Chip pans can be extremely dangerous.
Chip pan fires are the cause of the largest number of fire-related injuries in the home. Oil itself is a volatile substance when being heated, and it only takes seconds for an accident to occur, no matter how careful and vigilant you are.
The fire service would actively encourage residents to use other methods of cooking - why not cook your chips in the oven?
How to use a chip pan safely
- If the oil gets too hot, it can over-heat - a sign of this is smoking oil. Turn down the heat and wait for the oil to cool before adding your chips.
- The oil can spit or overflow onto the hot surface of the cooker, including the hob itself - never fill the pan more than one-third full and never take your eyes off it, even for a few seconds.
- Wet chips can cause the oil to bubble over, even when following the advice above - ensure your chips are dry before you add them to the oil.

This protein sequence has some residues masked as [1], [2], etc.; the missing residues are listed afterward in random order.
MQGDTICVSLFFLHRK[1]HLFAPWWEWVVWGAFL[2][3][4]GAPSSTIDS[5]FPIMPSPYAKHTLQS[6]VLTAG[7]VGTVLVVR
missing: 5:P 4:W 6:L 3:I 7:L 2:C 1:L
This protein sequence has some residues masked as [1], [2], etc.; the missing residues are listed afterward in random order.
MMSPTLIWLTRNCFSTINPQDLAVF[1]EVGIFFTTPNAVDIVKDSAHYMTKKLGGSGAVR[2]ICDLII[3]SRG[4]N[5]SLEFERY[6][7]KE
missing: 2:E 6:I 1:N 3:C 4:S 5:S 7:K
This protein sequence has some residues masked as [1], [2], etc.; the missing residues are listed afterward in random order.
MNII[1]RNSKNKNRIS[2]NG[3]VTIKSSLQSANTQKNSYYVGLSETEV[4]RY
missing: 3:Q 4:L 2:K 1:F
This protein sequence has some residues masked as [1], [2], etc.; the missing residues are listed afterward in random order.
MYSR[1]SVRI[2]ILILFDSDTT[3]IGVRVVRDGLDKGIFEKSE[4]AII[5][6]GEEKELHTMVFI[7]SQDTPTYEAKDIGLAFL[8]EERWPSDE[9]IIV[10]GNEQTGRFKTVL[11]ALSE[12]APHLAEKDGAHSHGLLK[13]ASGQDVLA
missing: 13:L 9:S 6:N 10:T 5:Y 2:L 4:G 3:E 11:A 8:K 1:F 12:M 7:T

How to deal with a chip pan fire
- Don't panic.
- NEVER throw water onto the fire - this will make the oil explode over everything around the pan and will set fire to much more as a result.
- Don't move the pan.
- Turn off the heat if it is safe for you to try - never lean over the pan to reach the cooker controls. If you have been able to turn off the heat and the fire has not spread, or is now under control, leave the pan to cool down for at least 30 minutes.
- Do not attempt to tackle the fire yourself, close the door to the room, ensure all members of the family leave the home, telephone the fire service on 999 and do not go back inside.
If you do nothing else to protect your home and your family, ensure you fit a smoke alarm that has the kite mark and conforms to British Standard 5446 (Part 1). Test the smoke alarm at least once a month by pressing the test button and know the life span of your battery - mark your calendar as a reminder to replace it.